Chip manufacturer Advanced Micro Devices (AMD) shared its second quarter earnings yesterday, and it is a tremendous figure. The company earned $3.9 billion in revenue in the quarter, its highest to date as it marked an astounding 99% year-over-year growth in Q2, as it inches towards a preferred gross margin of 50%.
At the end of this year’s first quarter, AMD had pulled in $3.4 billion in revenue, with personal computing and enterprise and embedded bringing in $2.1 billion and $1.3 billion revenue, respectively, reports Wccftech.
At the end of the second quarter, total revenue grew by 12% sequentially, as the two segments raked in $2.2 and $1.5 billion, respectively. Sequential growth for the pair stood at 7% and 19%, highlighting the crucial role played by enterprise and embedded segment.
AMD attributes the strong personal computing revenue growth to strong sales of the Ryzen 6000 graphics processing unit (GPU) lineup and higher average selling prices (ASPs) for its processors and GPUs. According to the company, strong notebook and desktop CPU sales along with a growth in higher-priced, higher-end GPUs drove the personal computing sector; a factor that also explains AMD’s strong gross margins at the end of Q2 2021.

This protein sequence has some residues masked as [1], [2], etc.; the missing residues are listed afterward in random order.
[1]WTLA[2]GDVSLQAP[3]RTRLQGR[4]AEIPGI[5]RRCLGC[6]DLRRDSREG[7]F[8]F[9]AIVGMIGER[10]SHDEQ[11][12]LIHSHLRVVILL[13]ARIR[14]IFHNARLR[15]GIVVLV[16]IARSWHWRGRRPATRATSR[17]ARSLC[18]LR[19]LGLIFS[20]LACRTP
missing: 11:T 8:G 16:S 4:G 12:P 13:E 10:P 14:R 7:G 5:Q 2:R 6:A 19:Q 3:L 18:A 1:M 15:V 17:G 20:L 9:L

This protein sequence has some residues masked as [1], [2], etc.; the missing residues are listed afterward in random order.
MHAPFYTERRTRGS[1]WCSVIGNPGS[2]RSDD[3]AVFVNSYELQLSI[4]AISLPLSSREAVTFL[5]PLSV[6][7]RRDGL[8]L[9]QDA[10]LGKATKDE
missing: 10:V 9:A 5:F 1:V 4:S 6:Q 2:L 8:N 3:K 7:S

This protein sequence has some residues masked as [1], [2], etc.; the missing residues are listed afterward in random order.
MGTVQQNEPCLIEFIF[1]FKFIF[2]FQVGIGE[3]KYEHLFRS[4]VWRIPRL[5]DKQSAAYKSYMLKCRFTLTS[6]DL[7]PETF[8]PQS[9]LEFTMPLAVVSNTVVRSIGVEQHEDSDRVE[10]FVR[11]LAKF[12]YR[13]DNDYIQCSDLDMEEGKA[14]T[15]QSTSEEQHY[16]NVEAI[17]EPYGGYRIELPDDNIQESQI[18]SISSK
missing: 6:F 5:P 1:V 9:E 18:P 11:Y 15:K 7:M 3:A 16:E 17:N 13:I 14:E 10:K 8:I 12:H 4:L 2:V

Gross margins, which measure the role played by the cost of product sales in a company’s profitability, stood at 48%, up by 4% annually and 2% over its previous high value of 46% in Q1 2021 and Q1 2020.
For AMD, the second quarter also proved to be a strong one for its data center products. Marketed as EPYC, these processors are used by server and other companies, and according to AMD, Q2 marked a “5th straight quarter of record server processor revenue, including demand for 2nd and 3rd Gen EPYC processors.”
The enterprise segment also includes revenue from sales of products AMD classifies as ‘semi-custom, which refers to the silicon powering gaming consoles from Microsoft and Sony Corporation. Console revenue also remained strong in Q2, with AMD explaining that demand grew both annually and sequentially. The strength of the console cycle was indicated by the segment’s operating income, which grew by a staggering 1,106% year-over-year and stood at $398 million following the launch of the PlayStation 5 and Xbox Series X.